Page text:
Judy Edouard, MSc, C.Psych.Assoc. (supervised practice)
Entering into a new school year can be a very exciting time, but it can also trigger feelings of anxiety and uncertainty. As children don their backpacks and head back each September, they will have numerous adjustments to make—new teachers, new classmates, and new routines, to name a few. As parents, there is a lot you can do to help your child transition to a new school year. Here a few helpful places to start:
1. Help your child get organized.
- Have them prepare for school the night before. For instance, assist them in picking out their clothes, preparing their lunch, and packing their backpack each evening.
- Help them develop a habit of putting items such as their shoes, backpack, and homework in the same place every time, so they are easy to find.
- Create a checklist or a visual reminder of what your child needs to do before school and what they need to bring to encourage independence.
2. Help your child to cope effectively with anxiety and stress.
- If your child tends to be very self-critical, help them to change their negative self-talk. For example, if your child says “I’m stupid” encourage them to think of ways that they are intelligent and capable.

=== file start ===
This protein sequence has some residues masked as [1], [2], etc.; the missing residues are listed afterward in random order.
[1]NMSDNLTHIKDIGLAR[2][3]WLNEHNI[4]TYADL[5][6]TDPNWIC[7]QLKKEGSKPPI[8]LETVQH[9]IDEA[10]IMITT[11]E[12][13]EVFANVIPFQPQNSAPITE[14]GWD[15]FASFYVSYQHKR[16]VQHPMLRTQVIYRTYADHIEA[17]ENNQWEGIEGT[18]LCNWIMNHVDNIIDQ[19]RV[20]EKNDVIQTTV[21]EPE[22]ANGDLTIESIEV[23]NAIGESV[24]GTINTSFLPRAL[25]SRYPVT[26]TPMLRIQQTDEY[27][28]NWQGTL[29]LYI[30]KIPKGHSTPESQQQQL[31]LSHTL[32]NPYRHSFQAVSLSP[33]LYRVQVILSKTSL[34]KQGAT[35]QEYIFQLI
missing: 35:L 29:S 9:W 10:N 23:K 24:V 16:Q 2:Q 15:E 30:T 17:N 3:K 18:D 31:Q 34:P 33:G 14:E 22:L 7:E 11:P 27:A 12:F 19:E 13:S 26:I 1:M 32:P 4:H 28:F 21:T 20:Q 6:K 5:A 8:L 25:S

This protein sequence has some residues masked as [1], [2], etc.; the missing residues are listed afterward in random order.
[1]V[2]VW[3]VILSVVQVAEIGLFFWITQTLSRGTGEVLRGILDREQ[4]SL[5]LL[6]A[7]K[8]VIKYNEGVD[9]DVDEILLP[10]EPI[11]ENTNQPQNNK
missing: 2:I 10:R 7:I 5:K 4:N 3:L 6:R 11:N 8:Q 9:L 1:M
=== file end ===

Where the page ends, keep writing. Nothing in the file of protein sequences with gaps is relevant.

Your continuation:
- If your child tends to avoid activities that make them anxious (e.g., school work), help them slowly approach these situations through providing support and praise for small attempts.
- Teach your child relaxation strategies like deep breathing or picturing themselves in their happy place. Encourage them to use these skills when they are anxious and model use of these skills yourself.
3. Support your child in maintaining their overall well-being.
- Do your best to maintain a routine with your child, including eating regular meals, physical activity, and sleep. These are essential to ensuring your child is functioning at their best.
- Schedule enjoyable activities into your child’s day so that they are able to relax and rebuild their stamina for learning.
- Support their self-esteem by giving them plenty of opportunities to showcase their strengths and feel a sense of accomplishment outside of school.
While the beginning of the school year can be stressful, it gives children many opportunities to learn and grow. Supporting your child in developing these skills as they start a new school year will set them up for success now and throughout their life.